The devolution of computing
I have been reflecting a lot lately about the state of computing today. The state of both the development and the users, along with what drives the majority of people from both groups. For myself, and anyone who prefers to compute from the drivers seat, the state of things is bad on almost all fronts; at least in terms of mainstream computing.
Computing at a high level in the 70's, 80's, and even the early 90's was much better, because any other users around you were at a high level also. Almost everyone had real capability to compute far beyond pointing and clicking. Before the GUI existed you literally had to know command lines, and have a catalog of them in your head at your disposal whenever needed. There were no guides on websites to copy/paste commands from, which is the peak of text computing skills these days for the pointy clicky imprisoned types. Even with how far the GUI has come, there are still many capabilities that even the most robust OS's UI would lack. I have mentioned before that only about 60-70% of the full OS X capability is found in its GUI. Everything else is accessed from the command line. It is based on BSD after all. Text/terminal use is the actual human language of computing, not pointy clicky. A GUI can only do what it gives you options to click on. A GUI is essentially just an OS hand holder. All you need is basic hand-eye coordination, and all it's doing is typing the commands for you while you click away.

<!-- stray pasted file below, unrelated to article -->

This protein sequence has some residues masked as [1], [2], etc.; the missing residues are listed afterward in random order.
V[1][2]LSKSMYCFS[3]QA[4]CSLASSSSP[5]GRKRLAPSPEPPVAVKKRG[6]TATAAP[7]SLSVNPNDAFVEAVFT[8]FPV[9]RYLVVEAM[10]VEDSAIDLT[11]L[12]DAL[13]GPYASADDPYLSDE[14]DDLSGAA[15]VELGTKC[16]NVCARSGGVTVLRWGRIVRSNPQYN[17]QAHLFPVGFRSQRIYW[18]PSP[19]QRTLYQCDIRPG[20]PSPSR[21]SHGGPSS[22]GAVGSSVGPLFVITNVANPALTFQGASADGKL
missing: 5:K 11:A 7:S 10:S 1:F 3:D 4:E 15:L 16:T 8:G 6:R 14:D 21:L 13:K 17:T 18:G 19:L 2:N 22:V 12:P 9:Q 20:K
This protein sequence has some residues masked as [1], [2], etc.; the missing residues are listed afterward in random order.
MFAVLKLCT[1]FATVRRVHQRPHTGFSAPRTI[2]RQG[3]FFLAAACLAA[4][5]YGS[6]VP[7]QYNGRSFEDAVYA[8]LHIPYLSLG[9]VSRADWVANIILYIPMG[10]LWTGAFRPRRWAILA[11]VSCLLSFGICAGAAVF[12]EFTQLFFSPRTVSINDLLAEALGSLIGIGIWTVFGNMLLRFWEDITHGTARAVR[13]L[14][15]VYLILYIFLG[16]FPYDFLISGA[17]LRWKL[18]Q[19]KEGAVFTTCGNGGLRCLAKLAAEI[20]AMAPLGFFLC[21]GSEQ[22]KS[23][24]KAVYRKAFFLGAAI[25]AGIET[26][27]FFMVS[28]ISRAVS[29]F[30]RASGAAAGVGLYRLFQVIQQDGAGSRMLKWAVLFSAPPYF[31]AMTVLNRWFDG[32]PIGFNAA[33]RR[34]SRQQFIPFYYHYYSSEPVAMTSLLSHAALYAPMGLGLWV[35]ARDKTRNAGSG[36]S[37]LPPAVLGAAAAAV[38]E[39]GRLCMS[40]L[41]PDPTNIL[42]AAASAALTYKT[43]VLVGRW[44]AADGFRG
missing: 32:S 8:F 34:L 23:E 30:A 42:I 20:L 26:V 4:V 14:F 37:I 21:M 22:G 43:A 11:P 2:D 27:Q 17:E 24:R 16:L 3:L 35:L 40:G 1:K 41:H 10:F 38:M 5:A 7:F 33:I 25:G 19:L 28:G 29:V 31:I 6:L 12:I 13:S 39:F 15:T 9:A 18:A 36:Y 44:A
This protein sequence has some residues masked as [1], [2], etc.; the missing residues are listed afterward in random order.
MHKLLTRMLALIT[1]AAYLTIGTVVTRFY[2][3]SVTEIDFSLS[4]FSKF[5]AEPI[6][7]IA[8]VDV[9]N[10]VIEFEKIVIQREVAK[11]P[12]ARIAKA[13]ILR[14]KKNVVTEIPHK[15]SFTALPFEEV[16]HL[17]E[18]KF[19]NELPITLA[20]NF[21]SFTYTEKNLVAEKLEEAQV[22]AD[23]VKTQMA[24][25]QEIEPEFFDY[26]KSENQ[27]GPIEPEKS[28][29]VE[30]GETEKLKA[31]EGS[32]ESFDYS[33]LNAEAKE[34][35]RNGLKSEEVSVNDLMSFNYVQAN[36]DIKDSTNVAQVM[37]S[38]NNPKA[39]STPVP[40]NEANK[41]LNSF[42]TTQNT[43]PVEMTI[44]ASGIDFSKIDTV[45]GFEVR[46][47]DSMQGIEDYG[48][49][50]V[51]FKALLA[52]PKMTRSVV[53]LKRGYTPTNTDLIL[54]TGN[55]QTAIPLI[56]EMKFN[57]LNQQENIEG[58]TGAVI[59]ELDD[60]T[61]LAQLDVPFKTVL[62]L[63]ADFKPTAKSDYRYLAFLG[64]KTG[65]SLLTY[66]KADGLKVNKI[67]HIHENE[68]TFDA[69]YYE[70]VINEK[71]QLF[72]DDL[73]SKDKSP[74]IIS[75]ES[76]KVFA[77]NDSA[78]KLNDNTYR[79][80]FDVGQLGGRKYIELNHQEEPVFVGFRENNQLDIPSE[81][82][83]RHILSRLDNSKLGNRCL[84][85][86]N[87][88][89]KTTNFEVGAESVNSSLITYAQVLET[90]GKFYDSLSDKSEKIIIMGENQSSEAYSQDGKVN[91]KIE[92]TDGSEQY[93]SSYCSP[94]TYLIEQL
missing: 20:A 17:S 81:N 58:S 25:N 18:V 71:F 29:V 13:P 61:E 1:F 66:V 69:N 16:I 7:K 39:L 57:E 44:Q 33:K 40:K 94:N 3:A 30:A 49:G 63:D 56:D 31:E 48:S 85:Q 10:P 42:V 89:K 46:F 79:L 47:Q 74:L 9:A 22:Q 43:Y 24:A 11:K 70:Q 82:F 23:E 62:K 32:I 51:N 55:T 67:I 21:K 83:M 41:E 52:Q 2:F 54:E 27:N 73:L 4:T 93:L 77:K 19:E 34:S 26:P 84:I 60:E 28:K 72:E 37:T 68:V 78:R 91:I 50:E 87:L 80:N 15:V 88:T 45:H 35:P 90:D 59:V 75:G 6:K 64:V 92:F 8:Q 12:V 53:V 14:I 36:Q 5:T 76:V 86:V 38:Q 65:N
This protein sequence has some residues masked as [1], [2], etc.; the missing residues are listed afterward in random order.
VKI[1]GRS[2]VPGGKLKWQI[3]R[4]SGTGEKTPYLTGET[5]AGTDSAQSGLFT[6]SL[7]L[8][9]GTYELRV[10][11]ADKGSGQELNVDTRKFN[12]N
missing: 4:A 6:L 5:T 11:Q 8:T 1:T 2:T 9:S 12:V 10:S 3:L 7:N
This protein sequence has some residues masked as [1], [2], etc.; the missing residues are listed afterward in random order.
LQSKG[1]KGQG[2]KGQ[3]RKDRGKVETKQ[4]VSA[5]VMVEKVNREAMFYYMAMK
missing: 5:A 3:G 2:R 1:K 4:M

The user friendly obsession of MS and Apple software over the last couple decades has truly dumbed down the average user a great deal. The sad truth is that most people only have the capability to point a mouse, and type in whatever language(s) they're literate in. The even sadder truth is that some actually mistake this for having computer skills. Some even go as far as to think such skills qualify them to "help" someone else by sharing their "experience". Experience based on nothing. When you can only compute at the level of a person that many would consider computer illiterate, then you have no experience to give.
I'm sorry, but moving a pointing device around, and being literate in your language, is no type of computer "skill". People who compute at that level need to keep their devolved computing culture to themselves, and focus on learning new ability, rather than trying to spread devolution.
The devolved ones are on some insane mission to spread their 'newer/faster hardware is always better' illogic, and follow Apple or MS blindly. No one needs help to do such things, because all it requires is no thought. Anyone can do that. Give people true technical insight, not what they can get from a wikipedia or google visit. If that is where you're getting your "experience" from, then you've turned yourself into a fake, and a redundant fake at that. Pretty shameful. I assume the goal was never to be a double negative, but that is the end result for some of you.
The people who spread such things know who they are and they need to stop. Your blind follower no skill thinking is a cancer to anything that resembles good information. Stop it please.
I am sorry if some of this sounds mean, but every word I have written here is nothing but true. The truth shall set you free, as the saying goes, is as apt with computing as it is with anything else.
Anyone who feels the desire to help others, needs to first do it with something they can help with. Something you have legitimate experience, knowledge and insight with. Not something you wish to, but don't yet have, those qualities with.
Don't pretend or devolve. Learn.
Stop letting billionaires control how you compute, and keeping most of you in a limited and fearful of evolving type of state. The very reason most of you don't want to evolve your computing skills is that you've been conditioned to think that computing and real brain work don't go together. Essentially a mainstream/self-induced computer user lobotomy. That is the true end result of decades of user friendly obsession by the mainstream.
Published on Friday, May 31, 2013